7. NJDOE should facilitate shared special education services within the county or region. The shared services should include but not be limited to direct services, e.g., specialized evaluations, related services such as occupational therapy, physical therapy, speech therapy, nursing services, counseling, personnel development and technical assistance. We also support efforts to help districts develop high quality in-district inclusive programs and services, training regarding inclusive education, positive behavior supports, transition to adult life, and parent/professional collaboration. We urge that separate programs with specialized expertise – public and private – be considered as a resource for local districts seeking training, consultation and program development services to provide services to students with disabilities in-district and in inclusive settings. This recommendation was supported by the SERC and is consistent with recommendation #20 of the Joint Legislative Committee on School Finance (JCSF).

8. New Jersey should increase opportunities for schools, both public and private, to share equipment and assistive technology (AT). We support coordinated efforts to disseminate information about existing loan and re-circulation of equipment and AT centers, to provide training and technical assistance regarding AT, and to establish an AT lending library. This is consistent with recommendations supported by the SERC and with recommendation #20 of the JCSF.

9. New Jersey should promote increased collaboration between local school districts and separate, self-contained programs – public and private – which solely serve students with disabilities so that these programs can be located in local public school buildings and integrated in the general education program. This recommendation is supported by the SERC and is consistent with recommendation #20 of the JCSF.

Transportation

10. New Jersey should enhance coordination and regionalization of pupil transportation services to increase efficiency and reduce costs. In addition, NJDOE should examine the benefits of establishing a state academic calendar. Both of these recommendations were supported by the SERC.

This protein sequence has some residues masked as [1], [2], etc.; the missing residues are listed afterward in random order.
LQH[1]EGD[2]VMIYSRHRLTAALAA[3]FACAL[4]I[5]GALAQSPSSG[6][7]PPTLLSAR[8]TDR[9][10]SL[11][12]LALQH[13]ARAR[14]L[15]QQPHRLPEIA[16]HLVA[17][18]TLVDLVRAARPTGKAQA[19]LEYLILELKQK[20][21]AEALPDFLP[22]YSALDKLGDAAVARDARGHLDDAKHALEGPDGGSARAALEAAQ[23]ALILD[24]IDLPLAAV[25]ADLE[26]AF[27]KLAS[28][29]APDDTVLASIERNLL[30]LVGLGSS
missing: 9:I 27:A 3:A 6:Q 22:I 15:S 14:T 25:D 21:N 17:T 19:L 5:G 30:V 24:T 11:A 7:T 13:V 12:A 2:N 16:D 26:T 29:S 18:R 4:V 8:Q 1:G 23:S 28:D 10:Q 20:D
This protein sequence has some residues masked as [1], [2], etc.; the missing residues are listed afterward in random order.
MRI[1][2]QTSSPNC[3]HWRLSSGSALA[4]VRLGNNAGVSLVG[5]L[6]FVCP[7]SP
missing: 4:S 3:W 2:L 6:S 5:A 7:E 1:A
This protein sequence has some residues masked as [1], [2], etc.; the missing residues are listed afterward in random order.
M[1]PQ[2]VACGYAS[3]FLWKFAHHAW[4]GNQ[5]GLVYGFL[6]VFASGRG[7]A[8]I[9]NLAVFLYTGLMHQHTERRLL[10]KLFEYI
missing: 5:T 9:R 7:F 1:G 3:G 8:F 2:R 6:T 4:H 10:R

Pre-referral Intervention Services

11. New Jersey should facilitate effective general education pre-referral intervention services in an effort to reduce inappropriate classification for special education services. We urge, however, that protections be put in place to ensure that the appropriate referral of children with disabilities to special education is not delayed. This was strongly recommended by the SERC and is consistent with recommendation #18 of the JCSF.

12. New Jersey should establish a dedicated flat grant to districts based on enrollment, in order to enhance the general education program and provide appropriate pre-referral intervention services, in addition to the weighted categorical aid system. This was endorsed by the SERC and is consistent with recommendation #18 of the JCSF.

Facilities

13. The Legislature should amend the “Educational Facilities Construction and Financing Act” and its implementing regulations to require local districts to plan for and provide suitable facilities for students with disabilities. We caution, however, that legislative or policy efforts to advance this goal not be limited to ensuring adequate special education classroom space, and development of a special education “wing” in a building must be clearly proscribed. Rather, architectural elements of Universal Design must be applied to all new school construction so that students with a full range of physical, behavioral and learning disabilities may be served, to the extent appropriate, in the general education classroom. New school facilities must also include space dedicated for training, program consultation and supervision to ensure the high quality of special education services. This is supported by recommendation #19 of the JCSF.

14. NJDOE should be required to verify the need for all self-contained special education programs, public or private; the new construction of separate buildings solely for students with disabilities; and the retrofitting of buildings for such purposes.

Budget Controls

15. We urge that special education costs be placed OUTSIDE any proposed revenue cap. To do otherwise causes animosity between general education and special education services at the local level, and places unnecessary “blame” on students with disabilities and their families for the cost of special education. This was a key recommendation of the SERC.

Early Childhood

16. We support efforts to require full-day kindergarten for all students, and to provide state aid for high quality preschool programs for all students. Public programs will allow more kindergartners and preschoolers with disabilities the opportunity for inclusive placements. This was also a recommendation of the SERC. This is also consistent with recommendation #28 of the JCSF.

In addition to our nine members, this position paper has been endorsed by:

Apraxia Network of Bergen County

Community Health Law Project

Essex County Bar Association

Excellent Education for Everyone (E3)

Family Voices/New Jersey

Learning Disabilities Association of New Jersey

New Jersey Down Syndrome, Government Action Committee

New Jersey Council on Developmental Disabilities

New Jersey TASH

PASST- Parents Advocating for Special Services in Education

Rutgers University School of Law, Special Education Law Clinic

Seton Hall School of Law, Center for Social Justice

Spina Bifida Association- Tri State Region

September, 2009